In an interview with the Everton website that has subsequently been removed, Lukaku said he didn't believe Anelka should be banned for supporting French comedian Dieudonne M'bala M'bala.
Lukaku said: "He's been my idol since I was a kid. He still is. I think he shouldn't be banned for that [quenelle]. He was just like supporting a stand-up comedian in France. We don't have to make such a big deal about it.
"He's an adult. I hope he doesn't get suspended because he's a player people want to see play on the pitch."
West Brom's French forward is considering his options after being charged with an aggravated offence by the FA over his controversial 'quenelle' goal celebration.
The quenelle has been described as an inverted Nazi salute, and was created by French comedian Dieudonne M'Bala M'Bala, who has been prosecuted for anti-Semitism. Anelka is a friend of Dieudonne's and the player has insisted his salute was a gesture of support and aimed at the French establishment.
Anelka has denied the salute was anti-Semitic, but Jewish groups say if the charge is proved then the 32-year-old's lack of contrition should lead to an even more severe sanction than the five-match ban introduced by the FA this season as a minimum punishment for aggravated offences relating to ethnic origin, race or religion.
West Brom said in a statement: "Anelka has received a 34-page document explaining the allegations against him and informing him that he has until 6pm on Thursday to respond. The player is now considering his options.
"Under FA rules, Anelka remains available for first-team selection until the FA's disciplinary process has reached its conclusion. Following this, the club will conclude its own internal enquiry."
The FA brought in an academic expert to help decide on whether charges should be brought and has spent several weeks working on the case due to its sensitivity.
A three-man independent regulatory commission will now be appointed to deal with the case - either to decide on the sanction if Anelka admits the charge or to hold a disciplinary hearing if he denies it.
The incident happened after Anelka scored during the 3-3 draw at West Ham on December 28.
An FA statement said: "It is alleged that, in the 40th minute of the fixture, Anelka made a gesture which was abusive and/or indecent and/or insulting and/or improper, contrary to FA Rule E3.
"It is further alleged that this is an aggravated breach, as defined in FA Rule E3, in that it included a reference to ethnic origin and/or race and/or religion or belief."
Football's anti-discrimination group Kick It Out, which has expressed frustration over the length of time taken to decide on the case, called for a swift conclusion.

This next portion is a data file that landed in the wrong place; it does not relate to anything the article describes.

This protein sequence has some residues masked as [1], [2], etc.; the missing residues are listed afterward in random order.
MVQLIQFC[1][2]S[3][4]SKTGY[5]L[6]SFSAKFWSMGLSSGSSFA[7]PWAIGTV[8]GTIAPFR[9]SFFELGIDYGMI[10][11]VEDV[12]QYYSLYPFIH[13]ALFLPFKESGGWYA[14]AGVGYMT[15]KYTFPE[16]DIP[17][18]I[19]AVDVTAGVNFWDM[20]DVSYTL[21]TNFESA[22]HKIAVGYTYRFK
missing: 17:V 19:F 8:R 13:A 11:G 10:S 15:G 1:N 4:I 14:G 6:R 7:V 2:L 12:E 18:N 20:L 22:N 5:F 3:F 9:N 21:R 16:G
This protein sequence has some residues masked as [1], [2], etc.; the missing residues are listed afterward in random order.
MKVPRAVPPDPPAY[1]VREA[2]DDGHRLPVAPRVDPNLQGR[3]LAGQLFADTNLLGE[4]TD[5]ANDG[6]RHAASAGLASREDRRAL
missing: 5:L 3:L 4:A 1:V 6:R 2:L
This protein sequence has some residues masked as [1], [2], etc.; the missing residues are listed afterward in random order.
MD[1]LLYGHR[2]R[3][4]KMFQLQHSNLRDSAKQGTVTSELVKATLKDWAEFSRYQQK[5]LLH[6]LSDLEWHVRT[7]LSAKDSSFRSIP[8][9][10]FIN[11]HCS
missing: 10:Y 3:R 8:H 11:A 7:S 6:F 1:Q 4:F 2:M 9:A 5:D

A statement said: "The FA has previously demonstrated its commitment to taking effective and swift action to deal with all forms of abusive conduct in football, and has spent a longer time than desirable in order to give careful consideration to the allegations made in this case.
"Kick It Out hopes that this matter can now be quickly concluded."
Meanwhile, Mark Gardiner, director of communications for The Community Trust, who work to prevent racism and anti-Semitism in football, welcomed the charge for Anelka.
"Certainly we welcome the FA charging Nicolas Anelka, and with it being aggravated behaviour the FA quite rightly has a zero tolerance in response to racism anti-Semitism and this gesture needs to be included in that," Gardiner said.
"We think it is a very serious matter and it should have an extensive sanction including a many match ban.
"But in this context Nicolas Anelka has introduced a very ugly fake gesture into British football and into British society and we now run the risk of anti-Semites making this gesture against British Jews which is a terrible situation to be in.
"I think that Nicolas Anelka is in support for his friend makes matters worse, Dieudonne M'bala M'bala has a string of convictions for anti-Semitic behaviour.
"In November he was fined 28,000 euros for a song that derides the holocaust and mocks victims of the holocaust and then December more charges were laid because he said a Jewish journalist reminded him of gas ovens, so saying this makes matters worse.
"There is no doubt that we wish action had been taken sooner but this was at the beginning a complicated matter but everyone now knows what the gesture means and the FA's action is appropriate."
He is making a habit of saying naïve things publicly- ted maul